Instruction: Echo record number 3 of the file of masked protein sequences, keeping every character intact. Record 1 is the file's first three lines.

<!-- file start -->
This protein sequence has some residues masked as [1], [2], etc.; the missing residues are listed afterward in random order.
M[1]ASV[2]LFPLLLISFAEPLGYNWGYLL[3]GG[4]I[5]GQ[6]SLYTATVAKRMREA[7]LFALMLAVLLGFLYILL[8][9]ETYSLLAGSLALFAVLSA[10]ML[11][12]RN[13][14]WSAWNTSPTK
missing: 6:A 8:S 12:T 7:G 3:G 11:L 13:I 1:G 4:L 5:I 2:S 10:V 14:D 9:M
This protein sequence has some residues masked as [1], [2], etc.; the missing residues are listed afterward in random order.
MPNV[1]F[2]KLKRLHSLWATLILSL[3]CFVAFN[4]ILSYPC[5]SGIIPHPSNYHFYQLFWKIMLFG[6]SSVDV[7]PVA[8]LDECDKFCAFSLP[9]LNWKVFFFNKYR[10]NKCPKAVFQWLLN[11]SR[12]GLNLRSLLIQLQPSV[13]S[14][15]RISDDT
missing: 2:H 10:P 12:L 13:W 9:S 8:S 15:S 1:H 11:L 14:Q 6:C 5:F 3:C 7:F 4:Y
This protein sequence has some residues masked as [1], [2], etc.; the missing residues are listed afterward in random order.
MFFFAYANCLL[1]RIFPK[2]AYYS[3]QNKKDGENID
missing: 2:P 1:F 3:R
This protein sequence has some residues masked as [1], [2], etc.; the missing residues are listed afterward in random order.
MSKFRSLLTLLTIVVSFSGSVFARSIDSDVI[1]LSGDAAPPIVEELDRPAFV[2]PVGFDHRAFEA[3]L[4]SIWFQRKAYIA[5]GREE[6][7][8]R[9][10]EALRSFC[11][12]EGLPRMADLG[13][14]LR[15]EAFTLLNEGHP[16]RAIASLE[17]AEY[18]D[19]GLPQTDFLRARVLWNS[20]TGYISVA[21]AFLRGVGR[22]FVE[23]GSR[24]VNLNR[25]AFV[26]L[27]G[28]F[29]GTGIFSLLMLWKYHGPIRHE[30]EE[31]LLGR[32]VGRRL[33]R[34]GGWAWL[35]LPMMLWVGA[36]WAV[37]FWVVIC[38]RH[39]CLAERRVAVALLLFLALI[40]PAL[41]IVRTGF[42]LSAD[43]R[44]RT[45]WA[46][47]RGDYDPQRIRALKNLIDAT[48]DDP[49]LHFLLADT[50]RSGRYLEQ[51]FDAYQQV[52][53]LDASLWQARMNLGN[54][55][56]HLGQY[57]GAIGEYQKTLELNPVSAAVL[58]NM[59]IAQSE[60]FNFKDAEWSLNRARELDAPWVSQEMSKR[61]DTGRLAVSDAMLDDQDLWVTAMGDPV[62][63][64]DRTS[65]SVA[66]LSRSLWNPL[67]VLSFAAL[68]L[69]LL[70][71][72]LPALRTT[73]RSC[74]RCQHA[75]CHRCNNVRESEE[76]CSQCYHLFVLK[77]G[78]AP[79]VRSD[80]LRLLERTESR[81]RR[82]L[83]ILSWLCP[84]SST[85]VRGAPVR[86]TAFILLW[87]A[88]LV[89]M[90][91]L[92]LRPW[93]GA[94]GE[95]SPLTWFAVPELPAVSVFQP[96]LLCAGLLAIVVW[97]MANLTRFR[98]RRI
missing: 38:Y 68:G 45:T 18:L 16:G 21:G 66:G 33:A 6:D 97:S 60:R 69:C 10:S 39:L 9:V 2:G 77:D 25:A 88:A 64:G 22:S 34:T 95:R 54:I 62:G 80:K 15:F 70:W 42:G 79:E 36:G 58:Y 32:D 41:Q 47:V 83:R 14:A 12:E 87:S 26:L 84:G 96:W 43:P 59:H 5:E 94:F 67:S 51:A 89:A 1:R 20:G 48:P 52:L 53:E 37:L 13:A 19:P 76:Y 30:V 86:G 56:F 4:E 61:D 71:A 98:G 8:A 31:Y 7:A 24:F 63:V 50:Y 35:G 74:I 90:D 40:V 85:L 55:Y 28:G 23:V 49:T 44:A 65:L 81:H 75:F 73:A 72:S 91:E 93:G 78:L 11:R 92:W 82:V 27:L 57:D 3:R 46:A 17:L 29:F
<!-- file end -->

This protein sequence has some residues masked as [1], [2], etc.; the missing residues are listed afterward in random order.
MFFFAYANCLL[1]RIFPK[2]AYYS[3]QNKKDGENID
missing: 2:P 1:F 3:R